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On Death and Dying

April 3, 2016
Blog April 4

It seems I have hardly been home lately.

I arrived home from India to the news that my father-in-law’s time was surely at hand. He had been battling a slow moving cancer now for several years, but now it has progressed to his vital organs. The disease had made its way to his brain, causing his left side to be unresponsive. In a very few days, he went from walking around, to being unable to move. He was placed into the hospital, and I, along with my wife Kathy, boarded a plane to Saskatoon, to spend perhaps the last moments of time we will have with him on this earth.

I had a few things I wanted to tell him. First and foremost, I wanted to thank him for his daughter. I also wanted to thank him for making me feel so loved and accepted in his family. I told him of the many summers we packed our family into the car and drove from B.C. to Saskatchewan, and the joy of seeing our children playing on the farm. They testify that those trips were among their happiest of memories.

Ultimately, I wanted to reassure him that his faith in Christ had not been in vain. I wanted him to be strong, until the moment that Christ called his name and ushered him into His eternal kingdom.

I got a chance to say all those things. I am so grateful for that time alone with him at his bedside.

But I have also been reflecting about death and dying. I hate death. I think Jesus did as well. John 11 records the incident of the raising of Lazarus from the dead. As Jesus arrives on the scene, many are weeping. Mary tells him, “Lord if you had been here my brother would not have died.” Verse 33 states, “When Jesus saw her weeping, and the Jews who had come with her also weeping, he was deeply moved in his spirit and greatly troubled.”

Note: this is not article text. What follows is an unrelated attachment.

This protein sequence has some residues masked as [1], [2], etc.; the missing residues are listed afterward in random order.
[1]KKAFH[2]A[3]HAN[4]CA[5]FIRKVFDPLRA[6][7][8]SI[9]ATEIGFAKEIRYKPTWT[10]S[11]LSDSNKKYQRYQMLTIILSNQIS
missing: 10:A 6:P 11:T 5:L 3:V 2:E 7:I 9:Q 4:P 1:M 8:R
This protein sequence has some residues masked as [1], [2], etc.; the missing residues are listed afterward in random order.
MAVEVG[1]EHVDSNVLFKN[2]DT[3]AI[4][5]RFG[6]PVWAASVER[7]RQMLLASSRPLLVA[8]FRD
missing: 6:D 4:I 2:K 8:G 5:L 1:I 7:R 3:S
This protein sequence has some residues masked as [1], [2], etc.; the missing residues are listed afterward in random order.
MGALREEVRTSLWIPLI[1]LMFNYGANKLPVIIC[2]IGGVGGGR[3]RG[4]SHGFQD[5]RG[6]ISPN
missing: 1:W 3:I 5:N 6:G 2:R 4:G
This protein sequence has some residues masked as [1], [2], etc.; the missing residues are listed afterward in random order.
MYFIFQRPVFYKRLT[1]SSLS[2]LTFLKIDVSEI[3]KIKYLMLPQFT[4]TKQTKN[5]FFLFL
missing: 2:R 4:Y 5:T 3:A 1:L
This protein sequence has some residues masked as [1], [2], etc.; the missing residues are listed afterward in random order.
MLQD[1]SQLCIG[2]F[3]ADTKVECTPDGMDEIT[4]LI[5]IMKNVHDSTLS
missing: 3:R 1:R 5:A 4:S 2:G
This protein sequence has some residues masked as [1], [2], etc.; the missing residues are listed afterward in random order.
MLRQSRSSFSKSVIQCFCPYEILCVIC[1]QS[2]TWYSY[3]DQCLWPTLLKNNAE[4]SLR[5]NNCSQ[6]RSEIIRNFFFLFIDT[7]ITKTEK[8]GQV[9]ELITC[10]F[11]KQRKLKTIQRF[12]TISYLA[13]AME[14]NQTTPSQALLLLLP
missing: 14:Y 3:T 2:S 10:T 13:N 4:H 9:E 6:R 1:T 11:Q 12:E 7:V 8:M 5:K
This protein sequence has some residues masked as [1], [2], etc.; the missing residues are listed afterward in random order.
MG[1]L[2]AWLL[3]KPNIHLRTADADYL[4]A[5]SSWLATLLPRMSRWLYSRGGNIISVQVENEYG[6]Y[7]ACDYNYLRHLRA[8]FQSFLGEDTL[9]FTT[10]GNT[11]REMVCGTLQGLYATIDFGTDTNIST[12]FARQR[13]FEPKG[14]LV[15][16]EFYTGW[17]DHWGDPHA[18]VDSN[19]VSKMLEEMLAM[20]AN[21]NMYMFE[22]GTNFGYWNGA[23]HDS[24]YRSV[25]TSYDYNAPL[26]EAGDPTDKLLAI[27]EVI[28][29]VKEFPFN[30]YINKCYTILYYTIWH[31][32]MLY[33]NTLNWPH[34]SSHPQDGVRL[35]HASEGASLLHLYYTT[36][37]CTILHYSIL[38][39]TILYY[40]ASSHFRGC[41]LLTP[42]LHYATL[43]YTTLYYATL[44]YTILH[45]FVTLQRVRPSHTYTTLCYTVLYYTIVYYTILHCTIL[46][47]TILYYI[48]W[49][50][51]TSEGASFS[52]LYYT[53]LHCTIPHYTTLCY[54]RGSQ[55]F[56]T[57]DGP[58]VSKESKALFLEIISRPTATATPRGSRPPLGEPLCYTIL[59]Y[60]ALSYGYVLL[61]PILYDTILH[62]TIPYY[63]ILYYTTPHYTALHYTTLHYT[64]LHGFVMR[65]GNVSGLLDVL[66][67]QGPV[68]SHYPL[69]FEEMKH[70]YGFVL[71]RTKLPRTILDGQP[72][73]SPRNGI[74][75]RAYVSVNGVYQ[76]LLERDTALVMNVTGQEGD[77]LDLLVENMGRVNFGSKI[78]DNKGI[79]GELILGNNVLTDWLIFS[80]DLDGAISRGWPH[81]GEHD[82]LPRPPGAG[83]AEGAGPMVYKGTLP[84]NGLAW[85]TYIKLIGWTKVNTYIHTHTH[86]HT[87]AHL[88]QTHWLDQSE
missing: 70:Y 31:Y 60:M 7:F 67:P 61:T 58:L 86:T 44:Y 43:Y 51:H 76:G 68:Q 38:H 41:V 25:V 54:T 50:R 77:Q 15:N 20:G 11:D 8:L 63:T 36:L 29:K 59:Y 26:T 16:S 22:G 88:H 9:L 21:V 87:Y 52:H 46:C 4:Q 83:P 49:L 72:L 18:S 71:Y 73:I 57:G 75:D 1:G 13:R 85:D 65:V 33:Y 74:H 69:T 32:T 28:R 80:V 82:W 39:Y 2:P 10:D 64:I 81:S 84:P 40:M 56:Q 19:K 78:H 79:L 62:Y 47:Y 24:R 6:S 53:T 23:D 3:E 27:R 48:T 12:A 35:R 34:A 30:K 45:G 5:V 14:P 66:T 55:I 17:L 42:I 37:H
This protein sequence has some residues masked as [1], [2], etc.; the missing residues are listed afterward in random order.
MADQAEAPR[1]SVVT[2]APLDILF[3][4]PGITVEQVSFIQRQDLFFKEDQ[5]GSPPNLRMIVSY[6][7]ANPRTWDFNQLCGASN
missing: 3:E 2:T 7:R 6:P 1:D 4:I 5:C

The Greek word, rendered “deeply moved” in English is interesting. The word carries with it a sense of anger and a genuine physical response. As if one shutters with anger, or has an angry grimace on his face. In the Greek world, that word sometimes is used of the snorting of horses at the start of battle.

I think what John describes is Jesus facing the death of his friend, and being ferociously angry at death itself. Here is the Lord of life standing and facing his great enemy – death. And like a horse – ready to charge into the heat of battle – he snorts in his spirit. This is his angry response to death. It sets the stage for his great work of raising the dead.

I hate death. But as I stood at the bedside of my dear father-in-law, I was again reminded of the precious truth found in Philippians 3:10. Believers in Christ are called upon to share in Christ’s sufferings and death, so that we might also share in his resurrection. Standing at the bedside of a dying believer reminded me of my Saviour’s death. And I was therefore also reminded that in Christ, death has truly lost its sting! For what is now before the believer in Christ, but only the portal that leads us into the presence of an undying eternity with Him?

Dr. John Neufeld

Dr. John Neufeld

Dr. John Neufeld is the national Bible teacher at Back to the Bible Canada. He has served as Senior Pastor, church planter, conference speaker and educator, and is known both nationally and internationally for his passion and excellence in expositional preaching and teaching.


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